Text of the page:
While going Bio heavy has its merits, against a Zerg player (especially in mid to late game), you need a strong Siege Tank back bone to deal with things like: Roach/Hydra, Ling/Baneling, Ultralisks, Broodlings. Otherwise you're essentially giving up one of your biggest advantages: AoE. The entire reason a lot of Zerg players struggle mid-late game ZvT is because these Siege Tank back bones are unassailable. As a result the Zerg often feels he needs to pull off some sort of clever Nydus or Drop play to break that Siege Tank line (called, catching him out of position).

To augment your Tank line, there are a very large number of things you can build (Marines, Marauders, Hellions, Thors, Banshees, Vikings, etc), and this is where you start to customize yourself to what you're seeing from the Zerg (remember scouting). Against heavy Muta play, I tend to prefer Marines with a few Thors thrown in for range. A lot of Zerg will try to counter this with Ling/Baneling, but if you have that solid Tank line (and they're well spread out), you can usually handle that situation. On the other hand, if I'm seeing more Corruptor/Broodlord play, I want to have Vikings. Vikings are one of the few units you can really keep pace with Zerg production on (especially if he's dumping Corrputors into Broodlords). If I see Ultralisk, or Roach/Hydra. I like to back up my Siege Tanks with Marauders. While Siege do great damage against Ultra, its Marauders who are the real cost effective killers there. If you're starting to see Infestors, you need Ravens and Ghosts, so your Tank line doesn't get slimed.

But remember, you still need that solid Tank back bone before you stand a chance. I'm not saying build tanks first, but if you find yourself in mid game without a dozen or so Tanks, its going to be an uphill battle for you.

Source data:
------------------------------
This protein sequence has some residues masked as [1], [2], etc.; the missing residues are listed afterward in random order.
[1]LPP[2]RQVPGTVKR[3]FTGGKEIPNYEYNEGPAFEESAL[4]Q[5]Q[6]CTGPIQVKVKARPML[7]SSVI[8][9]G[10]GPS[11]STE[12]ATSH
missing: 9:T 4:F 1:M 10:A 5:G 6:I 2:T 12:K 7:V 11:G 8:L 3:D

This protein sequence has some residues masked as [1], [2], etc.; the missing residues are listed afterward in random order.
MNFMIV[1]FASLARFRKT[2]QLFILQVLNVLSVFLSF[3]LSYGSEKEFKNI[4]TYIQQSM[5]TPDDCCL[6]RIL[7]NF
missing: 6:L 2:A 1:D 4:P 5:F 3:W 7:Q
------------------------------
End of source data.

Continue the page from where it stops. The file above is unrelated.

• Tzenes, could you please comment this "Zerg take just about as long to transition from one build to the next as every other race"? From my perspective for Zerg to do transition from mutas/speedlings to roaches is VERY easy: usually (often) Zerg player has roach den, and it is only a question what he will build from larvas: mutas or roaches... and if zerg has 3 hatcheries (with queens) he can build 3*3 roaches each 27 seconds + 4*3 roaches each 40 seconds. that is around 18*60/27+12*60/40 = around 36 roaches per minute...
    – Budda
    Commented Feb 19, 2011 at 4:05
  • If we take Terran player that just denied mutas/lings attack and continue to produce marines + tanks - actually, you are right... nothing prevent terran to build marauders instead of marines... He just need to know what he should produce. The only problem: you need to know that zerg switched to roaches...
    – Budda
    Commented Feb 19, 2011 at 4:07
  • 1
    @Budda I think you're sort of missing the point here. A Zerg can remax very quickly, but to preform a tech switch they have to make a heavy (and long) investment. For Terran this investment is the same as the investment to be able to remax quickly. You're confusing the two concepts here (because for Terran they are the same). The idea behind the strong Tank backbone is that it limits the gain provided by being able to remax quickly. By removing that from play, you no longer need to be sensitive to these transitions.
    – tzenes
    Commented Feb 19, 2011 at 18:31